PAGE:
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“Cantlay, 20, a two-time All-American at UCLA, finished tied for 41st at the U.S. Open last week as an amateur. Earlier this year, he won the Silver Cup as low amateur at the Masters after a tie for 47th there and was the low amateur with a tie for 21st in the 2011 U.S. Open. He was runner-up in the U.S. Amateur last summer. He played five PGA Tour events in 2011 and finished in the top 25 in four, including a tie for ninth at the RBC Canadian Open in July. He has sponsor's exemptions for this week, and the next two weeks, but will have to acquire more or qualify to play in further PGA Tour events. Cantlay is giving up his exemption into the British Open. Because he has exemptions into the next three PGA Tour events, the timing of turning pro made sense for Cantlay. He needs to earn enough money to finish in the top 125 on the PGA Tour money list in order to avoid qualifying school and earn his PGA Tour playing card. "For me, it was a combination of being comfortable with being a professional and taking it to the next level and timing," Cantlay said. "I think this timing makes sense for me, being able to start somewhere where I'm comfortable and I have good memories. And I feel ready and comfortable with being a pro and trying to be as good as I can be." Last month, Cantlay became the first UCLA golfer to win the coveted Hogan Award, given to the nation's top collegiate golfer. In 2011, he won the Jack Nicklaus Award, the Phil Mickelson Award and was named college player of the year by GolfWeek magazine. Cantlay has the UCLA school record for career scoring average (70.7) and his 70.4 average in 2011 is a single-season record. "His game has continued to improve during his time at UCLA and is now at an impressively professional level," UCLA coach Derek Freeman said. "We are excited for Patrick and are looking forward to having another Bruin on the PGA Tour."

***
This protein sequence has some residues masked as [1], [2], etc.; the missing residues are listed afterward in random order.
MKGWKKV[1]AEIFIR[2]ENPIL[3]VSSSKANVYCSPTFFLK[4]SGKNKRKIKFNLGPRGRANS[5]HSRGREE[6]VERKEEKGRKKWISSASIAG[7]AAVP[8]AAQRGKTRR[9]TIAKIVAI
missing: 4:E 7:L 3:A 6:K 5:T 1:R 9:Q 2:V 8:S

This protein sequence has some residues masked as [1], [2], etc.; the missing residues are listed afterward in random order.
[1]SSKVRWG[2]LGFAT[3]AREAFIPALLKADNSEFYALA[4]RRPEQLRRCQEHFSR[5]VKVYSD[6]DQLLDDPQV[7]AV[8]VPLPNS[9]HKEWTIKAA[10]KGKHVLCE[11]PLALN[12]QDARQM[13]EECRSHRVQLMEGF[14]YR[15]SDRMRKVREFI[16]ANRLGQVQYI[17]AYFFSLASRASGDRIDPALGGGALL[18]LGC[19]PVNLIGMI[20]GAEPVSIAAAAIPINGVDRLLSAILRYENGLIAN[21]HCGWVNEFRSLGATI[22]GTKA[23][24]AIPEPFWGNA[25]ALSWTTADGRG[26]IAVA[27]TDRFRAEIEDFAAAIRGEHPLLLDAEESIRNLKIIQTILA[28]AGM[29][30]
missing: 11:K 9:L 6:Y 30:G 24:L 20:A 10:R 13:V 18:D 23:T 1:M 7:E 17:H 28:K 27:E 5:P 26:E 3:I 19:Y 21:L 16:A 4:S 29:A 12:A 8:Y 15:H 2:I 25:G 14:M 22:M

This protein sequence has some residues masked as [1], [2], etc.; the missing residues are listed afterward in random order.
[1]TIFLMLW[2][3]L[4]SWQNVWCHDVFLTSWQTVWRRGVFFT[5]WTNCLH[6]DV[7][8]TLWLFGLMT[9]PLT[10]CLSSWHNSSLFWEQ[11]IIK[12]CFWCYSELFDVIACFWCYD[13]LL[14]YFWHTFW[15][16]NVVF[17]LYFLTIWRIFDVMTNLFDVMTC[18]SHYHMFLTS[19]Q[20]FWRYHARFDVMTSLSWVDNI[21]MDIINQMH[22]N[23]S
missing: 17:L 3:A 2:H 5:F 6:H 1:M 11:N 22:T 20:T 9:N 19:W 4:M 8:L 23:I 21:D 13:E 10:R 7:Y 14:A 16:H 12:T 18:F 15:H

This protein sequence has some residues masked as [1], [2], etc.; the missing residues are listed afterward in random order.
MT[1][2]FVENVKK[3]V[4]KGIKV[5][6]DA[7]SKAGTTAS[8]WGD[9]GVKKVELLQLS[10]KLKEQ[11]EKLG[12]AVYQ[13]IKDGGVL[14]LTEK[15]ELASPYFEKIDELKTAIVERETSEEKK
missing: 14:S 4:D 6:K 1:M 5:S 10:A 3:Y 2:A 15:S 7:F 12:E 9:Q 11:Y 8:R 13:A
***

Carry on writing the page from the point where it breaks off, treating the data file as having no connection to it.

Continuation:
I think this timing makes sense for me, being able to start somewhere where I'm comfortable and I have good memories. And I feel ready and comfortable with being a pro and trying to be as good as I can be.” -- Patrick Cantlay, the world's top-ranked amateur